Two years of searching, reading and thinking brought me no closer to answers, save for one: I just know I can’t live like this no more.
It’s not that I didn’t believe, necessarily; just that I was no longer certain, and uncertain that it was even possible to be certain. For most people, that may not pose a huge problem. But for a person whose job it is to be certain on matters of faith, and to convince others of the same, well… it’s a problem indeed.
The time had come to stop pretending. The time had come to smash my life like a bottle against a wall, and see where the pieces fell.
I can hear the birds, see the light outside, stand up like a man and swallow my pride,
I can write these words down in a rhyme. They’ve been beaten from me by the hands of time.
I don’t know why it’s always this way, and I hang my head low in the light of day,
All I know is I’m tired of being afraid, I’ve got to walk this road on these bricks I’ve laid.
No more being afraid. I would own my journey, stand up like a man, swallow my pride.
One tentative step at a time.
Step One: The Wife
It took every bit of courage I could muster. My approach was exceedingly cautious: my cards, rather than being slapped down in one swift motion, were hesitantly revealed one by one.
As it turned out, I had little to fear, at least from her. One, because when she said “till death do us part,” it just so happened that she actually meant it. Two, because she is neither blind nor dumb, and what I thought were my secret struggles weren’t such a secret after all. And three, because unbeknownst to me, she had embarked upon a journey of her own that, while not identical and perhaps not as extreme, was at least running along a parallel path of transformation.
From now on, we would journey together, as we had promised we would a lifetime ago.
Step Two: The Job
I had passed the point of no return, as far as my career was concerned. Though I still had no idea where this journey was leading me, it was evident that its conclusion was in no way imminent, nor was it compatible with the mission I had signed on for. No matter how far I walked, the horizon never seemed to get any closer; if anything, with each step forward that I took, the finish line took two strides back. It wasn’t fair to my employer, to those who backed our work financially, or to myself, to continue on like nothing had changed.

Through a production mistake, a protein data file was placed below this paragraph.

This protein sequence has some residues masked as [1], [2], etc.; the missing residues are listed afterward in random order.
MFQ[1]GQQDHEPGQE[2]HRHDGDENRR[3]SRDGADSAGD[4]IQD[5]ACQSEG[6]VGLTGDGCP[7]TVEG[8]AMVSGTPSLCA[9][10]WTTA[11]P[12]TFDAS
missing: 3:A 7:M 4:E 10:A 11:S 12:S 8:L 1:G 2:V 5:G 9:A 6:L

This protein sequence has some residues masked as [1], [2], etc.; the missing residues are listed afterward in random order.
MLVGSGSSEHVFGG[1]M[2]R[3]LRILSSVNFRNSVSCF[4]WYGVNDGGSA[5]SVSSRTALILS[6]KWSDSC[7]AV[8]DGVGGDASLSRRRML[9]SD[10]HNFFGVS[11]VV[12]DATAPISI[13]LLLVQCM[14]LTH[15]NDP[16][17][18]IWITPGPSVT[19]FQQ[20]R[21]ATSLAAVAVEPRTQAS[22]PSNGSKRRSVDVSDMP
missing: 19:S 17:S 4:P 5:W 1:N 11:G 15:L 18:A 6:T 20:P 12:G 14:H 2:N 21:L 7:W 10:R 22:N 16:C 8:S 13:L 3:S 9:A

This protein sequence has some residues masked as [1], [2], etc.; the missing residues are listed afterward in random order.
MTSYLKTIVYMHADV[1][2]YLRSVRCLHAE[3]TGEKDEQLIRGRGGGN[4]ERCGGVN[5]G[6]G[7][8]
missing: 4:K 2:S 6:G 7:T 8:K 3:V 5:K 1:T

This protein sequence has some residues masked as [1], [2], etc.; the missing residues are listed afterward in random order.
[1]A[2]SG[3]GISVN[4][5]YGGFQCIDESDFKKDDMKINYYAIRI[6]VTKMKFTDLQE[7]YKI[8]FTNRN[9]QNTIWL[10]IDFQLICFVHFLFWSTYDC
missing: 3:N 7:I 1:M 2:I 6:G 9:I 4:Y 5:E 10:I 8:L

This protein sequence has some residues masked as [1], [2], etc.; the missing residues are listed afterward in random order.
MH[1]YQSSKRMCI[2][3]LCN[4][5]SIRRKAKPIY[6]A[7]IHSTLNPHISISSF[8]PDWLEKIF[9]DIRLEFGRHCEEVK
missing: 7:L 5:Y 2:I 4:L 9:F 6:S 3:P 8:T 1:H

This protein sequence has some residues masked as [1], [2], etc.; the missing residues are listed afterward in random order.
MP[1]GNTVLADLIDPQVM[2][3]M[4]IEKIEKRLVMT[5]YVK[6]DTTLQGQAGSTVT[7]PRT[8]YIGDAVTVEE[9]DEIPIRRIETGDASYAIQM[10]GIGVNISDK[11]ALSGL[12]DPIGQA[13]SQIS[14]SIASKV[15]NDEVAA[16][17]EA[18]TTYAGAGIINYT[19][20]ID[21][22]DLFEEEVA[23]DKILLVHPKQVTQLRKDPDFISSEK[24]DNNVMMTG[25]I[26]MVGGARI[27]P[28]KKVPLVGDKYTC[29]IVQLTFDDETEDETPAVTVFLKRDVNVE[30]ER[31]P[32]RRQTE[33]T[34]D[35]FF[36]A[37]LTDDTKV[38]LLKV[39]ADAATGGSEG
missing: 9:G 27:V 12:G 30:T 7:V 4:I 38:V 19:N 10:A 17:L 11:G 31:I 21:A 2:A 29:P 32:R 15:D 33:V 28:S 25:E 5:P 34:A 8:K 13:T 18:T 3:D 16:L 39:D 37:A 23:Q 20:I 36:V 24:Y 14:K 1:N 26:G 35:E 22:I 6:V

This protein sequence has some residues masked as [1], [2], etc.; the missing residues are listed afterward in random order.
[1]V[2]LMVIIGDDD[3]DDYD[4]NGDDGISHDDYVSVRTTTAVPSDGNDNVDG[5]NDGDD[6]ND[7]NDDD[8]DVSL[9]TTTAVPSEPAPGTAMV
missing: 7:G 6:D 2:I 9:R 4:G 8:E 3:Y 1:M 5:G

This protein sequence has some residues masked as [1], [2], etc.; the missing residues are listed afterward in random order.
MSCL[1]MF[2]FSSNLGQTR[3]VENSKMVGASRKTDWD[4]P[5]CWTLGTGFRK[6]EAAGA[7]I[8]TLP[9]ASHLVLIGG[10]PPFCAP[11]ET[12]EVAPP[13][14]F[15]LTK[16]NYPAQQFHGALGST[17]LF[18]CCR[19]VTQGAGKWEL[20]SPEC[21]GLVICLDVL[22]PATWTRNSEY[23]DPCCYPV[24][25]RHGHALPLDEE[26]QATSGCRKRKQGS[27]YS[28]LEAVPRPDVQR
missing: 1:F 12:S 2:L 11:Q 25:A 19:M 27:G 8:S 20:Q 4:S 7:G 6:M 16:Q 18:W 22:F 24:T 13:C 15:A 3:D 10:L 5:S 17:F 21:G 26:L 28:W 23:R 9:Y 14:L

I needed a way out, and after six months of searching, I found one. I knew almost immediately that it wasn’t a permanent solution, but it provided the escape I was increasingly despairing of finding. I held my breath, and I walked through the door.
All the trumpets and the marching bands, the thunder claps and the trembling hands,
All the people stood up in the stands, and I just felt so alone,
‘Cause the halos looked like rusted chains in the light
As we screamed in the dark, I just wanted to find a way home…
It’s amazing how isolated you can feel in the midst of a crowd. Twice a week I took my assigned spot, surrounded by friends, yet utterly alone. Familiar faces suddenly struck me as strangers. Did I have anything in common with these people anymore? Once-shiny halos began, to my eyes at least, to exhibit signs of rust – not least of all my own.
I had taken the first and most important steps out of my self-constructed prison, but I couldn’t yet bring myself to fully emerge. I wanted to scream the new truth about myself, but in an environment that often both discourages and whispers about those who question the party line, I bit my tongue. I dropped the occasional hint – a “devil’s advocate” here, a “what if?” there – but mostly, for six years, I kept my mouth shut.
The truth is I’m not brave or sure, I just know I can’t live like this no more.
I don’t know what I’ve been waiting for, I just know I can’t live like this no more.
I am far from brave, and even farther from sure. But I know I can’t live like this no more.
And so I got brave… at least, a little bit. With my journeying partner at my side (or, more accurately, a couple steps ahead of me; she being the more courageous of the two of us), we started having the hard conversations. First with our kids, then with our friends and family, and then with those who are more distant still. We made some difficult but necessary decisions, and our journey took another turn.
And I don’t know if this road will end at your door, I just know I can’t live like this no more.
I don’t even know what I’m heading for, I just know I can’t live like this no more.
I just know I can’t live like this no more.
The journey is not over. Perhaps it never will be. Seven years in, I still have more questions than answers. I don’t know for sure what I’m heading for, or where exactly this road will end. But I know I can’t live like this no more.
There are those who think that I’ve taken the easy way out; too weak to count the cost of staying on the narrow path. But if there is one thing that this journey has not been, it’s easy.
Nevertheless, I’ve realized: the journey isn’t such a bad place to be. And perhaps I’ll find The Way Home yet.
Filed Under: Testimonials